Banner: Relativity Media, Intrepid Pictures, Zahhak Films
Producers: Ishan Saksena, Prawaal Raman, Vikram Khakhar, Sunil Shah
Director: Prawaal Raman
Cast: Huma Qureshi, Lisa Ray, Adil Hussain, Saqib Saleem, Madalina Bellariu Ion, Rysa Saujani, Abhishek Singh, Rhea Chakraborty
Writer: Prawaal Raman
Music: Arko Pravo Mukherjee
Horror has not been a priority for filmmakers for a while, which only adds to the anticipation when you step into the auditorium to watch Dobaara: See Your Evil. Apart from being a horror film, it is also a psychological thriller, which tantalises the imagination. So, as the opening credits roll, you have a fair idea of what to expect from this noir.
Based on Oculus by Mike Flanagan and Jeff Howard, and set in London, Alex Merchant (Adil Hussain), a sculptor, brings home an ancient mirror and sets it up in his workshop. The doting dad begins to turn strangely violent, which leads to inadvertent incidents that shake the foundations of his family.
Siblings Natasha (Rysa Saujani) and Kabir (Abhishek Singh) witness their father slowly lose his mind and his changed behaviour harm their mother Lisa (Lisa Ray). They are also present when he shoots their mother and kills her before going after the two kids. Kabir ends up killing his father and is taken to a correctional facility. While he blames himself all the while, Natasha knows that the mirror is responsible for what has happened to her family.
Years later, now all grown up Kabir (Saqib Saleem) comes out of the correctional facility. Natasha (Huma Qureshi) convinces him to be part of her experiment to uncover the truth about the mirror, and after collecting evidence, destroys it. Her aim is to prove to the world that her father was innocent and was under the influence of a spirit that lives inside the mirror. How the brother-sister duo search for the truth unfolds takes the story forward.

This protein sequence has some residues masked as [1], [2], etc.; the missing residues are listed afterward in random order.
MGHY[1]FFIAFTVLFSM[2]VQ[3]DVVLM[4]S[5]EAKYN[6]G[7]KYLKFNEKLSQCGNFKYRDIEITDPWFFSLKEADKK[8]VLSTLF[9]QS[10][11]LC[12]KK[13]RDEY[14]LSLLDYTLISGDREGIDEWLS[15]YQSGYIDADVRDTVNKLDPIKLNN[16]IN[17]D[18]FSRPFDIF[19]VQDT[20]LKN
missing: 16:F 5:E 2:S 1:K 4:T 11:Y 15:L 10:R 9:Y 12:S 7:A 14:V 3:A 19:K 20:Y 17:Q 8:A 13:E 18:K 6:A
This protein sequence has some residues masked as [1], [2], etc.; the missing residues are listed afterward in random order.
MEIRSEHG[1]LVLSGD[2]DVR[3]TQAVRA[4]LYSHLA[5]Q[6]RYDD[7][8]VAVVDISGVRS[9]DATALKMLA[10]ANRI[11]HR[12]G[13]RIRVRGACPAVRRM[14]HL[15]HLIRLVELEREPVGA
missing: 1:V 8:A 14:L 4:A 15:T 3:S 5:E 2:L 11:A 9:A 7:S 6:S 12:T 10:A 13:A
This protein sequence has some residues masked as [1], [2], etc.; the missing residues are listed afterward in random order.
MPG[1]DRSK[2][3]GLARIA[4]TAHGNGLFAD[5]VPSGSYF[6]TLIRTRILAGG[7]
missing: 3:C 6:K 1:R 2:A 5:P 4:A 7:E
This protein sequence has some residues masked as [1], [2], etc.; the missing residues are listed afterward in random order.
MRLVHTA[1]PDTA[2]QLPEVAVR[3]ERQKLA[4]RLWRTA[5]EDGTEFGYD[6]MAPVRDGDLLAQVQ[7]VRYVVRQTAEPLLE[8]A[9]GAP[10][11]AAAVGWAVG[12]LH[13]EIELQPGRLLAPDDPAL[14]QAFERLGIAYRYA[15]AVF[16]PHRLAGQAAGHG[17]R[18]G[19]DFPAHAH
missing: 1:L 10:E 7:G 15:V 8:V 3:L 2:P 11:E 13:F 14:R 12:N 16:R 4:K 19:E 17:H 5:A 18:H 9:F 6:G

Prawaal Raman possesses a great power of storytelling. The simplicity and anguish in each frame stand out and many scenes are overwhelming. The way the story showcases the three contradictory accounts from Natasha and Kabir’s point of view is well scripted and executed. It’s the treatment of the film that holds your interest. The film is an interesting tale but it moves at snail’s pace initially, but post-interval and during the anti-climax, the film leaps up a notch, making the narration even more engaging and interesting.
The scenes that stand out include the one where Natasha and Kabir start to have delusions because of the mirror. As the mirror starts to play tricks on them, you are completely drawn into the film. Dialogue is good. A special mention to Adil Hussain’s character sketch and body language. His entire approach to his part is remarkable.
Cinematography by Anuj Rakesh Dhawan is another asset. He explores each frame with confidence. Editing by Nipun Gupta and Hakeem Azeez is sharp and refined. With a runtime of 106 minutes, the film is well balanced pre- and post-interval. Music and background score not only add to the narration but also bring out the essence in each scene. Costumes and locations are apt.
Performance-wise, Huma Qureshi is superb. Saqib Saleem has a subtle way of reflecting his character, which comes off brilliantly on screen. Lisa Ray plays her part with panache. Adil Hussain steals the show with his power-packed performance. Madalina Bellariu Ion impresses in her seductive and ghostly appearance. Child actors Rysa Saujani and Abhishek Singh play their respective roles brilliantly. Rhea Chakraborty does well in her special appearance. The rest of the cast fits the bill.
Verdict: Worth a dekho!